The densely populated informal settlement of Cato Crest, in Durban. The government has said it is looking to reduce the number of people living in these settlements, in a bid to curb the spread of Covid-19 in the country.  
Picture: Nqobile Mbonambi  African News Agency (ANA)
The densely populated informal settlement of Cato Crest, in Durban. The government has said it is looking to reduce the number of people living in these settlements, in a bid to curb the spread of Covid-19 in the country. Picture: Nqobile Mbonambi African News Agency (ANA)

Plans to shrink informal settlements to curb virus

By Kailene Pillay and Karen Singh Time of article published Mar 25, 2020

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Durban - The Department of Human Settlements says it is looking to de-populate large informal settlements in a bid to curb the spread of Covid-19 in the country, Human Settlements Minister Lindiwe Sisulu said on Tuesday.

Part of the de-densifying strategy is to move those living in overcrowded informal settlements, and provide water and sanitation to all.

The department, Sisulu said, has used a heat map to identify areas of serious congestion.

Twenty-nine areas of priority - which are informal settlements - have been identified and these areas are largely found in KwaZulu-Natal, Gauteng, the Western Cape and Eastern Cape.

Sisulu said the department was already working with the departments of Rural Development and Land Reform and Public Works, to establish places to house people. They are also working with the municipalities in those identified areas, to assist during the migration process.

“We are appealing to those communities to work with the departments with the de-densifying operations,” she said.

She added that further details around the migration process would be revealed at a later stage.

Sisulu, who is also minister of Water and Sanitation, added that the department had identified around 2000 communities across South Africa that were facing water shortages.

She said that water and sanitation facilities would be provided for those communities at 2991 sites.

Buckets and sanitation products would also be delivered to those living in rural areas, while anyone who was experiencing water shortages and has not been responded to can contact the hotline on 0800200200.

Shack dwellers movement Abahlali baseMjondolo voiced concerns that the eThekwini Municipality had not delivered on its promise to implement measures to prevent the spread of Covid-19 in informal settlements.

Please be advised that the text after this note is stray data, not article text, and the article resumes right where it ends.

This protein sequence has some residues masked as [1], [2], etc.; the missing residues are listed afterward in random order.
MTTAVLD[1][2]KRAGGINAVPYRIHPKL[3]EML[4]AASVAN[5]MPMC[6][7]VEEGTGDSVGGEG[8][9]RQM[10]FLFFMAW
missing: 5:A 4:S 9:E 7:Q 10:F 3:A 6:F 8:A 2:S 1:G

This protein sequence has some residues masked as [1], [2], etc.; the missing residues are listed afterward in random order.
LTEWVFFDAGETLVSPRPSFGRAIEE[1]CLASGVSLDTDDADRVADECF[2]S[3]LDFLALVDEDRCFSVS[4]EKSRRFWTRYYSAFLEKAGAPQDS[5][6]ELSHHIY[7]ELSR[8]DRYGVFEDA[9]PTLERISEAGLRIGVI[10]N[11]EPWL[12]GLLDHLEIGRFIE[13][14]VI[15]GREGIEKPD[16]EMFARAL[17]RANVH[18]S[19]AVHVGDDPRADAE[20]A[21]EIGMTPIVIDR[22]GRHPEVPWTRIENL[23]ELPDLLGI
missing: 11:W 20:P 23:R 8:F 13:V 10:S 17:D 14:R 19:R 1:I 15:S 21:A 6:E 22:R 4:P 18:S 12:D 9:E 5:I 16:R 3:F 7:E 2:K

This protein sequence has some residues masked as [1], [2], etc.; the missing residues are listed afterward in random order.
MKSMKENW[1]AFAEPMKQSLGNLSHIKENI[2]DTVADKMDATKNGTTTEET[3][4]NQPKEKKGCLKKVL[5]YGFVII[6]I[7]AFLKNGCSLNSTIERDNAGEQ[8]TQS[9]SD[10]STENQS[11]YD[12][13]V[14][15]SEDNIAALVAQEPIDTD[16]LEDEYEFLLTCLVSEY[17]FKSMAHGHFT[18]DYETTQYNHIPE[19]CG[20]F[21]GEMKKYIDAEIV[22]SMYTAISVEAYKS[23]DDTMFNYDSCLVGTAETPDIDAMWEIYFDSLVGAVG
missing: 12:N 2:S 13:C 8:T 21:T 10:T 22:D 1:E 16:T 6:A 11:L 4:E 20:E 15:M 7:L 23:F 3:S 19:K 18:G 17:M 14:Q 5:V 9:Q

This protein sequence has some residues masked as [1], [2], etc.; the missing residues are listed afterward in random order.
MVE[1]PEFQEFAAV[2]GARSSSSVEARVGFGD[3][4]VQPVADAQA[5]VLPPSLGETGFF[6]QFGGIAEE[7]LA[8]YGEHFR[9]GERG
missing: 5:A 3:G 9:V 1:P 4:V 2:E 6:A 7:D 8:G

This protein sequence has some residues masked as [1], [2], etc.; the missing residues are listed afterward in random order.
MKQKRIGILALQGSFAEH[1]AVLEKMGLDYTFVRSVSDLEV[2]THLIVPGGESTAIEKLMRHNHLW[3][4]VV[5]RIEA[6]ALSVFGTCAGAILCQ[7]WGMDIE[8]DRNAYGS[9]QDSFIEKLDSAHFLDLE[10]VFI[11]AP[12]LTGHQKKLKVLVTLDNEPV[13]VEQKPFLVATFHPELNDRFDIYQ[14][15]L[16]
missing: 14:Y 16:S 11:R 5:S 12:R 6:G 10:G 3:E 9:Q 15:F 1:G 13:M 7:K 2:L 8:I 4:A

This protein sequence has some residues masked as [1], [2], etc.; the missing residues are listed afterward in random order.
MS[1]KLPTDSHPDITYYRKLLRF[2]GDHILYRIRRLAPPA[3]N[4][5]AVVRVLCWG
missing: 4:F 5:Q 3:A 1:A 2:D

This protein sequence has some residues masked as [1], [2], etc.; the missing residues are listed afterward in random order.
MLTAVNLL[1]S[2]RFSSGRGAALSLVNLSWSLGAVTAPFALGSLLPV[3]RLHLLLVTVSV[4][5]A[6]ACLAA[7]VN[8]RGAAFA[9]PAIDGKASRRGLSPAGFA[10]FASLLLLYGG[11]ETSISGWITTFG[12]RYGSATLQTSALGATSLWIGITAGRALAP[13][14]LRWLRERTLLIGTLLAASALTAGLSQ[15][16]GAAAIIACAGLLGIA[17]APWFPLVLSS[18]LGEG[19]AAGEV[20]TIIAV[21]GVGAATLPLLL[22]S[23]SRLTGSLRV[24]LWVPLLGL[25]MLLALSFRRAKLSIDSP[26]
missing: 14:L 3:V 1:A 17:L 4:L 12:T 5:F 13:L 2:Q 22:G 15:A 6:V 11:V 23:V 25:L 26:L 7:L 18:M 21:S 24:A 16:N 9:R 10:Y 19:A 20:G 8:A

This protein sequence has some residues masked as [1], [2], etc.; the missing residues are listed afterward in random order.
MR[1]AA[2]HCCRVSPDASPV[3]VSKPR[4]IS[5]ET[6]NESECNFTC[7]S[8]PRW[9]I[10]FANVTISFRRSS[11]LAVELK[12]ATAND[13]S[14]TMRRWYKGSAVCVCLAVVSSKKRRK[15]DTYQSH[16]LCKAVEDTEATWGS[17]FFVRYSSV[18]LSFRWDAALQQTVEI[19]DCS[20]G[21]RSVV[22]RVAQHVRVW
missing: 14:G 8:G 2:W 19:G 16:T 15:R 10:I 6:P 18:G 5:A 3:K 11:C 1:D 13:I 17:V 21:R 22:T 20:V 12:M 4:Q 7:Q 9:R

Last week, the municipality said it would be implementing measures to prevent the spread of the virus in informal settlements.

These measures included the provision of water storage tankers, the installation of liquid soap dispensers and hand sanitisers, as well as awareness campaigns.

“Of the estimated 590 informal settlements in eThekwini, 294 have access to clean running water and washing facilities, through the Communal Ablution Blocks, which have already been provided,” said municipality spokesperson Msawakhe Mayisela.

Mayisela said the municipality would provide water storage tanks in all informal settlements where there were no communal ablution facilities.

Additional water points would be installed at all 2200 communal ablution facilities, he added.

But Abahlali president S’bu Zikode said these measures have not yet been implemented.

“This is urgent, its a matter of life and death There’s no water, nothing has been provided and nobody communicates anything to the informal settlements,” he said.

Zikode said they had written a letter to Health MEC Nomagugu Simelane-Zulu, requesting a meeting to address concerns regarding the potential spread of the virus in settlements, but he had not received a response.

Zikode said they were under huge pressure because people were asking questions that they could not answer.

In response to Zikode’s comments, Mayisela said municipal staff would ensure that the water tankers were deployed to informal settlements and hand sanitisers would be made available immediately.

“We plead with residents to use the water sparingly and not waste it. We also ask that residents respect those distributing sanitisers and that there is no criminal activity,” said Mayisela.

Meanwhile Social Development Minister Lindiwe Zulu reiterated their commitment to ensuring that social grants, for the elderly and disabled, would be made available on March 30 and 31. All other grants would be available on April 1.

The South African Social Security Agency (Sassa) offices would remain closed during the nationwide lockdown and would not be facilitating new applicants. Those who are in need of assistance can email [email protected]

She said they were also working closely with non-profit organisations in ensuring feeding schemes would still be operational to deliver food to impoverished children in their homes. This, she said, would be done with the support of the security cluster.

“There are 235 community nutrition distribution centres and food banks that would be operational, specifically in rural areas,” Zulu said.

The Mercury

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